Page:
I'm guessing that most of us on this reflector can claim at least a little bit of wisdom gained from surviving our own stupidity in our younger years.

James
VE6SRV


On Sat, May 15, 2021 at 9:46 AM Joe WB9SBD <nss@...> wrote:
Same here Mark!

In 1976 when I passed to General, I of course got on SSB a lot. Being a crystal bound Novice well,,,,

Anyway I flew kites all the time, I made scaled up versions of the delta wing kites you could get at your local stores.
But these were BIG! The largest was probably 20 foot wingspan, I probably could have hang glided from it!

But here is one yeah stupid High school kid right? I made a specialty kite a "Delta Conyone" It's like a Hybrid delta wing and box kite.

It had three awesome flight characteristics.

1- It had a HUGE wind speed window, from a gentle barely breeze to 40 Mph it flew the same just pulled harder on the line.

2-It was incredibly stable. It would just sit there in the sky and just never moved.

3- the flight angle was extremely steep, like 80 degrees! The line was almost vertical!

I first used regular high strength kite line and taped like every 100 feet the wire to the line, I used magnet wire.

But later in these adventures I used Aluminum electric fence wire. Incredibly strong and super light weight.

The most used kite was a 8 footer for these antenna flights.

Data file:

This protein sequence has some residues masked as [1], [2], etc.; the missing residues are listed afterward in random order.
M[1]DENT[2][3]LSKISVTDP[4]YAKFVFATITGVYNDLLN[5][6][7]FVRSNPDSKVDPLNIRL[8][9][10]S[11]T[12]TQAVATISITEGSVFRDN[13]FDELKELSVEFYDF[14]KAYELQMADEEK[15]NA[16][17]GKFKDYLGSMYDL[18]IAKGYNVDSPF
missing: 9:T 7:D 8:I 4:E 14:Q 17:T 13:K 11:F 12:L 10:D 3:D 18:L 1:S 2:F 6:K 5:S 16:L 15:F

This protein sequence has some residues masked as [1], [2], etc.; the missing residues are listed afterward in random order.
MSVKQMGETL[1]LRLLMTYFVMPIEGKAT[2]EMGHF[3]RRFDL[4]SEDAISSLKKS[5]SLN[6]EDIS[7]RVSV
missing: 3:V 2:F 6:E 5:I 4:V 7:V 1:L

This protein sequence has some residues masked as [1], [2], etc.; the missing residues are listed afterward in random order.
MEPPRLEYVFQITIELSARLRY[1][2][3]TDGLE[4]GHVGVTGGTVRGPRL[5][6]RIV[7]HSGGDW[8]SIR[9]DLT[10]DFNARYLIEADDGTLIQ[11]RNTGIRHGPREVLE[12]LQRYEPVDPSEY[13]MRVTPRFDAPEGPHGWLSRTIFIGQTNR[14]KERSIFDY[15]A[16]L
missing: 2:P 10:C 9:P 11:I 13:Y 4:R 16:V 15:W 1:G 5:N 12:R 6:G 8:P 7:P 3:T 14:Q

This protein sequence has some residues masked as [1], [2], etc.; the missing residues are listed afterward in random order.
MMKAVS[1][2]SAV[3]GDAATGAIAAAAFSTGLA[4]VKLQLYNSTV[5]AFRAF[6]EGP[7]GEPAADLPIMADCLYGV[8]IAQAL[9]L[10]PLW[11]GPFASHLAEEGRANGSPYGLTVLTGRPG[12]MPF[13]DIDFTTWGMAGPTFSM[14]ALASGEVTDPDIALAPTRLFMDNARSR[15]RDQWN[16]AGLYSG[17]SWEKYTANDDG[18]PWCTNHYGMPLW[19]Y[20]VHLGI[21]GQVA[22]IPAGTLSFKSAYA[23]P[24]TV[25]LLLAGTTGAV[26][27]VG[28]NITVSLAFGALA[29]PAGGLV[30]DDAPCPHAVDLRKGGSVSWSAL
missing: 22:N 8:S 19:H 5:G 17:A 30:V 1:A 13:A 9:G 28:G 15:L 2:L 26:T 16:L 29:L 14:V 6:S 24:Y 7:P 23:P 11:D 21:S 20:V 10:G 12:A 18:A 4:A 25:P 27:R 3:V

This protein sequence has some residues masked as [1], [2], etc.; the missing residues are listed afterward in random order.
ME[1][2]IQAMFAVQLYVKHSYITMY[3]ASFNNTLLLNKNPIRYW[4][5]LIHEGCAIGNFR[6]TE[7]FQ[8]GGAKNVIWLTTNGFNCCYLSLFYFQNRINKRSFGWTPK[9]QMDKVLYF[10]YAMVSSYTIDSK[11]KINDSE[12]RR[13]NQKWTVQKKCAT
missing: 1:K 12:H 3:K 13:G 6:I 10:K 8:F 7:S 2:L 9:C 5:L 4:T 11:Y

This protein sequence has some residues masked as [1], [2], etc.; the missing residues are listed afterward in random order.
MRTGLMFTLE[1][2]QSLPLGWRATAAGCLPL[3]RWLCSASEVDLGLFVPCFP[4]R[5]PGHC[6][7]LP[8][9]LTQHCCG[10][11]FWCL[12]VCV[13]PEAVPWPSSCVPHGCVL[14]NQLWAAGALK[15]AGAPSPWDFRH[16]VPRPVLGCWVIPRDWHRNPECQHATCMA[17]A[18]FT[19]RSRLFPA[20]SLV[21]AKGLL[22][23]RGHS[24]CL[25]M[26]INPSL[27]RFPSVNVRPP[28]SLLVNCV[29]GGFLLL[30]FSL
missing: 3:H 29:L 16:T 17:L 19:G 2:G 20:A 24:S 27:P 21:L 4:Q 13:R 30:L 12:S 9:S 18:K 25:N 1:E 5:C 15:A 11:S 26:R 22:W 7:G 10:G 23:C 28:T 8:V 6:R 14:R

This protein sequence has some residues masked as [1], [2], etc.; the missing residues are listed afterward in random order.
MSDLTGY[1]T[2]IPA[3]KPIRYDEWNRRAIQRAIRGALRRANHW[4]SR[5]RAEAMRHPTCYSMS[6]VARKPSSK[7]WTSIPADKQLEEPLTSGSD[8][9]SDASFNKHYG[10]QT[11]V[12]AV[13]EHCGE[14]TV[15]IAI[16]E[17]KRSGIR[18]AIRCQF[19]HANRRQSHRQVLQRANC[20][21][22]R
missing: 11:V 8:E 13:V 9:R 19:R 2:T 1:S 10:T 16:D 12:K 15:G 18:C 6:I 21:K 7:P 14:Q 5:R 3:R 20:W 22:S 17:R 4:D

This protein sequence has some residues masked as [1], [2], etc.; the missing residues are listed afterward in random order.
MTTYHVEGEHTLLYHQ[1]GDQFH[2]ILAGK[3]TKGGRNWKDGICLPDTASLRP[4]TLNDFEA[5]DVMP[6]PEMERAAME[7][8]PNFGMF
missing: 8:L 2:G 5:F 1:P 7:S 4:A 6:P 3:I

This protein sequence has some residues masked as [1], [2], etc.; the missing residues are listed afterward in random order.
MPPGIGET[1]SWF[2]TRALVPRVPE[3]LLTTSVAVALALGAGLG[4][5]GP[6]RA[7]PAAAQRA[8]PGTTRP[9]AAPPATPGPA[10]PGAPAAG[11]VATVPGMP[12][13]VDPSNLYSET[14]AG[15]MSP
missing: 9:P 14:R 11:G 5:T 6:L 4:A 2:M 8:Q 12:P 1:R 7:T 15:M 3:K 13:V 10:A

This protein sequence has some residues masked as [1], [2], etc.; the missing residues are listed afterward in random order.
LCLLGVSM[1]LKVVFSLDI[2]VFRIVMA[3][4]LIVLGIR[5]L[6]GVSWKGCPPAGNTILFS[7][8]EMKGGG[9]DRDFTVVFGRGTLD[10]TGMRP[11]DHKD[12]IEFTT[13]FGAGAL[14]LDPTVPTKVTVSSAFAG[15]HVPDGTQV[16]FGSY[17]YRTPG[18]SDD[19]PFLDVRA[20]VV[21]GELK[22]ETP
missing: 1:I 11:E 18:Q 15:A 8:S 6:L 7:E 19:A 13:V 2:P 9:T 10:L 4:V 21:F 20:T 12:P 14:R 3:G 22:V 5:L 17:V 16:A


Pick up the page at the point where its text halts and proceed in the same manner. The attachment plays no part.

Longest wire I did was between 2 and 3 miles. CRAZY!!!!!  Thing Is I did not know any better back then, but now thinking of what that antennas radiation pattern was like, was more suited for Moonbounce than operating on HF, it had to be like a flashlight pointing straight up.

Anyway it was FUN!!!

Last flight was one where I had the Kite up about a mile or so, and was a strong wind day and gusty too.

Having fun making a lot of contacts from the picnic table in my backyard.  But the wind was stronger than I thought.

Next thing I know the Johnson KW Matchbox, Yes, that was the tuner I was using that giant boatanchor, well it was being dragged off the table and fell to the ground, when it did that, the SWR meter (el cheapo radio shack) literally broke in half separating the tuner from the Drake TR-4.  Now the tuner is being dragged across my backyard faster than I can keep up with it.